November 17th, 2005, 08:51 AM
I have two male (neutered) dogs one is 2.5 yrs 85lbs the other is 7 yrs 15lbs. Over the last few months there have been several fights between them, usually over a bone. I have since removed all bones from the house. A few weeks ago we had a scuffle over one of the food bowls. This past weekend we had two in 24 hours.
Now, these are not really fights, the puppy will kind of droop his head and look at the other dog kinda from the side and them lunge. There have been no injuries yet. It appears the puppy is being protective or trying to be dominant. (sp.)
There are no longer any toys in the house.
If anyone has any suggestions I would greatly appreciate it. We do not want to lose our puppy but at the moment we are terrified when the two of them are near.
November 17th, 2005, 11:31 AM
It's pretty clear what's happening. You have two adult males (2.5 years is not a puppy) and the younger is asserting dominance.
Since the size difference is so great that the small dog could be easily killed or severely injured, you need to separate them at feeding time and keep them apart when no one is home to watch them.
You can also train the younger dog the "Leave it" command so if your home and the big dog looks as though he's thinking of attacking the little one, he will learn he's not allowed to do that when you're there.
November 17th, 2005, 11:38 AM
Some of the advice I have heard with respect to these issues is that the puppy needs to learn that as the newest member of the family they are lowest in the pecking order.
JMO, if the fights seem to occur during meal times I would ensure that each dog is fed separately in their own space.
Also, again JMO but it doesnt' seem fair to deprive your older (and presumabley well behaved) dog becasue your puppy is still learning and adjusting to his new surroundings.
November 17th, 2005, 12:36 PM
They are fed separatly and food is never left out.
They are also separated while we are out.
We have also banned their play time.
The puppy (he'll always be a puppy to me) knows 'never mind' which is our version of 'leave it'. When these attacks happen we are always within 2 feet of both dogs. I have actually grabbed the puppy when I knew he was going to strike and he doesn't seem to notice me, he doesn't notice anything until he is pulled off the smaller dog.
Do you think this is something we will be able to get under control? I don't think the puppy would intentionaly hurt the other dog but there is a huge size difference and the little one has protruding eyes :eek: (Boston Terrier).
November 17th, 2005, 12:48 PM
I have since removed all bones from the house. There are no longer any toys in the house. We have also banned their play time.
I think I'd be a bit pissy too. No bones, no toys, no playtime? I'm sure you had good reason to take these things away, but the dogs don't understand why. They're probably bored. Have you considered sending the large one (the young one) to daycare? a play group? agility? training? basically some type of activity that will tire him out - so he won't be fighting w/ your smaller, older dog.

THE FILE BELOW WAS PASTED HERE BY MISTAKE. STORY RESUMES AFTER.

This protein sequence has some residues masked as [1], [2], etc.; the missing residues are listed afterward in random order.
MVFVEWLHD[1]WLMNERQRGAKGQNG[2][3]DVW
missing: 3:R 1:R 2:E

November 17th, 2005, 01:01 PM
I think I'd be a bit pissy too. No bones, no toys, no playtime? I'm sure you had good reason to take these things away, but the dogs don't understand why.
This is what the larger dog is protecting, this is what he is attacking the smaller dog over. The smaller dog does not play with toys - never has.
November 17th, 2005, 02:07 PM
Okay, so here's how it is in the dogs world. The bigger dog is establishing control over the little one. This is natural and just because the little one was there first doesn't change nature's rules. The more you interfere with nature the harder nature will fight for balance. Having lots of toys and bones around will allow the dominant dog to horde his share and leave a few for the little one. We always say twice as many bones as there are dogs. Taking things away doesn't teach - teaching them manners makes the difference.
So as the parent of these dogs you need to teach the bigger one manners and let him know that anything less won't be tolerated. This guy needs to be put on the leash in the house a lot. You are going to sharpen his obedience skills as you establish YOUR leadership. If he puts one hair out of place in the direction of the terrier you are going to let him know that was a bad choice. Have him do a down stay for a minute and then go right back to the situation and guide him into better behavior. The leash gives you control while you teach. The leash also keeps the little one safe because you can back the big guy off. Create your problems and teach correct manners.
The other rule is nothing belongs to him all things belong to you. So when he gets pissy about HIS bone, you let him know right away that it is YOUR bone and he only gets it if he has good manners.
The 'leave it', 'drop it' and 'take it' commands are all going to help in this situation.
November 17th, 2005, 02:39 PM
Thanks Tenderfoot, that makes sense.